Columbus, Indiana — Today the #NEWPALMYRA project launched the #PALMYRAVERSE, with a global building campaign. The #PALMYRAVERSE is an online space where monuments from Palmyra come together across time and space. The campaign sets a monthly prompt for artists, designers, technologists, and researchers to come together and create for the #PALMYRAVERSE with 3D modeling, Augmented Reality, and Virtual Reality. Each month, a rotating panel of judges from the fields of art, cultural heritage, and technology will select the top three works for prizes. Starting Monday, October 1st, artists and Makers are invited to create works inspired by the Temple of Al-Lat and submit them on newpalmyra.org. Winners will be announced November 1.
The judges for the first round of works are Razan Al-Hadid, Public Lead at Creative Commons Jordan and Independent Art History Researcher, London based technologist and educator Mahmoud Max Wardeh, and Majd Al-shihabi, Palestinian-Syrian urban planning graduate, developer of Palestine Open Maps, and recipient of the first Bassel Khartabil Free Culture Fellowship.
“#NEWPALMYRA has produced five models monuments destroyed in Palmyra, Syria, starting with the Temple of Bel, Triumphal Arch, Roman Theatre, and Baalshamin,” said Barry Threw, Executive Director of #NEWPALMYRA. “Most recently released was the Tetrapylon, made in collaboration with Creative Commons and re:3D, the largest 3D printed column structure in the world. #NEWPALMYRA also created the first 3D model added to Wikipedia, the Lion of Al-Lat. Our announcement today is a drive to complete the monuments from Palmyra, but a pledge to open up the possibility of a future space where all may collaborate, with incentives in cryptocurrencies to fuel work.”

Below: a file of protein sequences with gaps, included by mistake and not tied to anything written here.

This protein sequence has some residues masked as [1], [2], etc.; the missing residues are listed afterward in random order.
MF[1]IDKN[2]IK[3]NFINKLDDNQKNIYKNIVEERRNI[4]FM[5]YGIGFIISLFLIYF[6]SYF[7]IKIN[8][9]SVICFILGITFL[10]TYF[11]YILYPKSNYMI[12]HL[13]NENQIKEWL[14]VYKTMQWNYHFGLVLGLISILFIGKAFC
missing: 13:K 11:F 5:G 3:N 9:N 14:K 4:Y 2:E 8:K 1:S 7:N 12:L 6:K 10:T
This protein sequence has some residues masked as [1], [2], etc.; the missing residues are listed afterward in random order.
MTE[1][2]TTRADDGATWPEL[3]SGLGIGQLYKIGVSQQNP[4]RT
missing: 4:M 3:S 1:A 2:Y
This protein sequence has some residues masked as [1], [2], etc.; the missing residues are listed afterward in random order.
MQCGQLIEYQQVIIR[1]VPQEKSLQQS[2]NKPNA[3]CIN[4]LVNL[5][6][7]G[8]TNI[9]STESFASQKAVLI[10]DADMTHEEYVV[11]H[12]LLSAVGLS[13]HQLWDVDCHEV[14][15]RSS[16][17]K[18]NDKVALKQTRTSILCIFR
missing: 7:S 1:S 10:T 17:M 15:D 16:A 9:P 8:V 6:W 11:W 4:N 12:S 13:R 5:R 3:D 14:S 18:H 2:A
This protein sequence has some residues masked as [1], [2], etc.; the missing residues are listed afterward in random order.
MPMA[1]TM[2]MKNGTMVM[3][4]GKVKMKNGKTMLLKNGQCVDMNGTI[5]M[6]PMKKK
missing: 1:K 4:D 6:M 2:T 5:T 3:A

In support of the #PALMYRAVERSE project, #NEWPALMYRA has partnered with the LikeCoin Foundation, who plan to provide technology to support feedback on submissions from the community-at-large.
“At LikeCoin Foundation, we are reinventing the like. We are proud to support the creators of #PALMYRAVERSE monuments – not just through technology support, but also our LikeButton, which rewards creators daily for their likes,” said Kin Ko, co-founder of the LikeCoin Foundation. “Submissions to the #PALMYRAVERSE could receive LikeCoin incentives daily as users engage with monuments through our system and also larger rewards for selections made by judges.”
The #NEWPALMYRA #PALMYRAVERSE announcement is released today at the Exhibit Columbus National Symposium, an annual conference of architecture, design and art with specific focus on cultural architectural preservation. #NEWPALMYRA Executive Director, Barry Threw will present the current status of the project and explain in more detail the future of #NEWPALMYRA and the #PALMYRAVERSE. Also, on special exhibition during the conference is the 7.5-feet-tall Tetrapylon.
“The #NEWPALMYRA project is a tremendously meaningful preservation effort and we are honored to have Barry Threw attending our symposium this year,” said Richard McCoy Director of Landmark Columbus the parent organization of Exhibit Columbus. “#PALMYRAVERSE is an innovative way to continue growing this global project to care for cultural heritage.”
Collecting data from international partners, analyzing it, creating a reconstruction of Palmyra in virtual space, and sharing the models and data in the public domain. We are using digital tools to preserve heritage sites.
Hosting live workshops and building a network of artists, technologists, archaeologists, architects, and others to research, construct models, and create artistic works. We create exhibitions and experiences in museums and institutions globally, celebrating the cultural heritage of Syria and the world through the lens of architecture embodying culture and power.
Helping to advance open data policies in museums and institutions through advocacy, education, and consultation.
Together with our international affiliates, #NEWPALMYRA sources archaeological and historical data, shares it with the community, and outputs art exhibitions, salons, and creative works using this data to carry the rich history of Palmyra forward to new generations.
We’re looking for contributors of all sorts: 3D modelers, archaeologists, artists, curators, developers, educators, journalists, researchers, wikimedians. How you can help now: